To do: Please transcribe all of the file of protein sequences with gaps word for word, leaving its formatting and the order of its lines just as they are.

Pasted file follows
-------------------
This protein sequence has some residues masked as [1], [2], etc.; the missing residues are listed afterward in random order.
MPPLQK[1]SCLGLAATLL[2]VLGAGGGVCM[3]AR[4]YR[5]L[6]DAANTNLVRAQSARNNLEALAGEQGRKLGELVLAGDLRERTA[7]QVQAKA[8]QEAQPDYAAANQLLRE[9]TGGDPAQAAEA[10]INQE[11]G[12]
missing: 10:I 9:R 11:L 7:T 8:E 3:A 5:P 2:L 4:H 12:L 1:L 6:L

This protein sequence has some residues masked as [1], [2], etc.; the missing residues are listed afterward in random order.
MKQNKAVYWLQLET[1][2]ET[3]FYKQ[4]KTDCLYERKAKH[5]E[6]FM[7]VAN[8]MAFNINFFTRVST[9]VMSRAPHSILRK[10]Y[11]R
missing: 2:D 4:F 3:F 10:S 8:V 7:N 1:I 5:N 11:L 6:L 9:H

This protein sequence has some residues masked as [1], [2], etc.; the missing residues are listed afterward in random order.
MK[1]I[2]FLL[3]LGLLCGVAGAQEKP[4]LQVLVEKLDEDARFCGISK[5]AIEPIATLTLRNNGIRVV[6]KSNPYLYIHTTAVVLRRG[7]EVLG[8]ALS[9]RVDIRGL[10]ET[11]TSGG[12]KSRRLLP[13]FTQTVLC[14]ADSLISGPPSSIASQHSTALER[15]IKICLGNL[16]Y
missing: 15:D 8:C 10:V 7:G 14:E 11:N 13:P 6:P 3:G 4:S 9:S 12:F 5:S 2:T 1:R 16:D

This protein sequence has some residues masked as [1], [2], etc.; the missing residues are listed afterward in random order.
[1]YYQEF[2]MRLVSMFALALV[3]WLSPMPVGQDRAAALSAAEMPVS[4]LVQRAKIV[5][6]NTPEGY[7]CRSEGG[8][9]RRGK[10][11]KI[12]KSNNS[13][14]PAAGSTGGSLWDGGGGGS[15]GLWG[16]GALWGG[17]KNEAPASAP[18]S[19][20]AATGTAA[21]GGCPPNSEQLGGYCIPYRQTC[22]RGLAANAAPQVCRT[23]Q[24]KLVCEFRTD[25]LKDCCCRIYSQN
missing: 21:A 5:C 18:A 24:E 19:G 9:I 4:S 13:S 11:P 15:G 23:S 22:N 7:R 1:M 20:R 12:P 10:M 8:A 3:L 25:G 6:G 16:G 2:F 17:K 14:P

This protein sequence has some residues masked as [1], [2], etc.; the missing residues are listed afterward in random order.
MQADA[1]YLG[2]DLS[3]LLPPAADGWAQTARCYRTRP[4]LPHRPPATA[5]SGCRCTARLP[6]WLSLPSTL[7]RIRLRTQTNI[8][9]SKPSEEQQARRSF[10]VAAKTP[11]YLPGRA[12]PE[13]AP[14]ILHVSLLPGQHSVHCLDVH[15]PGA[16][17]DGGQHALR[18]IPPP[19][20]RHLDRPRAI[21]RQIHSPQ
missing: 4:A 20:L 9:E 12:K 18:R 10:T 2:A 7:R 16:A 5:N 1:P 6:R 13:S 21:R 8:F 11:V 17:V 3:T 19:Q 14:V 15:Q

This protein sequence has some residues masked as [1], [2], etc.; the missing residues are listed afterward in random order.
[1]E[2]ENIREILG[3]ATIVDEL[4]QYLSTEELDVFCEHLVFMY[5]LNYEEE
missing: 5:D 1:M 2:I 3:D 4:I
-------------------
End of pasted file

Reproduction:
This protein sequence has some residues masked as [1], [2], etc.; the missing residues are listed afterward in random order.
MPPLQK[1]SCLGLAATLL[2]VLGAGGGVCM[3]AR[4]YR[5]L[6]DAANTNLVRAQSARNNLEALAGEQGRKLGELVLAGDLRERTA[7]QVQAKA[8]QEAQPDYAAANQLLRE[9]TGGDPAQAAEA[10]INQE[11]G[12]
missing: 10:I 9:R 11:L 7:T 8:E 3:A 5:P 2:L 4:H 12:L 1:L 6:L

This protein sequence has some residues masked as [1], [2], etc.; the missing residues are listed afterward in random order.
MKQNKAVYWLQLET[1][2]ET[3]FYKQ[4]KTDCLYERKAKH[5]E[6]FM[7]VAN[8]MAFNINFFTRVST[9]VMSRAPHSILRK[10]Y[11]R
missing: 2:D 4:F 3:F 10:S 8:V 7:N 1:I 5:N 11:L 6:L 9:H

This protein sequence has some residues masked as [1], [2], etc.; the missing residues are listed afterward in random order.
MK[1]I[2]FLL[3]LGLLCGVAGAQEKP[4]LQVLVEKLDEDARFCGISK[5]AIEPIATLTLRNNGIRVV[6]KSNPYLYIHTTAVVLRRG[7]EVLG[8]ALS[9]RVDIRGL[10]ET[11]TSGG[12]KSRRLLP[13]FTQTVLC[14]ADSLISGPPSSIASQHSTALER[15]IKICLGNL[16]Y
missing: 15:D 8:C 10:V 7:G 14:E 11:N 13:P 6:P 3:G 4:S 9:S 12:F 5:S 2:T 1:R 16:D

This protein sequence has some residues masked as [1], [2], etc.; the missing residues are listed afterward in random order.
[1]YYQEF[2]MRLVSMFALALV[3]WLSPMPVGQDRAAALSAAEMPVS[4]LVQRAKIV[5][6]NTPEGY[7]CRSEGG[8][9]RRGK[10][11]KI[12]KSNNS[13][14]PAAGSTGGSLWDGGGGGS[15]GLWG[16]GALWGG[17]KNEAPASAP[18]S[19][20]AATGTAA[21]GGCPPNSEQLGGYCIPYRQTC[22]RGLAANAAPQVCRT[23]Q[24]KLVCEFRTD[25]LKDCCCRIYSQN
missing: 21:A 5:C 18:A 24:E 19:G 9:I 4:S 13:S 11:P 15:G 23:S 22:N 7:R 1:M 20:R 12:P 10:M 8:A 3:L 25:G 6:G 16:G 2:F 17:K 14:P

This protein sequence has some residues masked as [1], [2], etc.; the missing residues are listed afterward in random order.
MQADA[1]YLG[2]DLS[3]LLPPAADGWAQTARCYRTRP[4]LPHRPPATA[5]SGCRCTARLP[6]WLSLPSTL[7]RIRLRTQTNI[8][9]SKPSEEQQARRSF[10]VAAKTP[11]YLPGRA[12]PE[13]AP[14]ILHVSLLPGQHSVHCLDVH[15]PGA[16][17]DGGQHALR[18]IPPP[19][20]RHLDRPRAI[21]RQIHSPQ
missing: 4:A 20:L 9:E 12:K 18:R 10:T 2:A 7:R 16:A 5:N 1:P 6:R 13:S 21:R 8:F 11:V 17:V 3:T 19:Q 14:V 15:Q

This protein sequence has some residues masked as [1], [2], etc.; the missing residues are listed afterward in random order.
[1]E[2]ENIREILG[3]ATIVDEL[4]QYLSTEELDVFCEHLVFMY[5]LNYEEE
missing: 5:D 1:M 2:I 3:D 4:I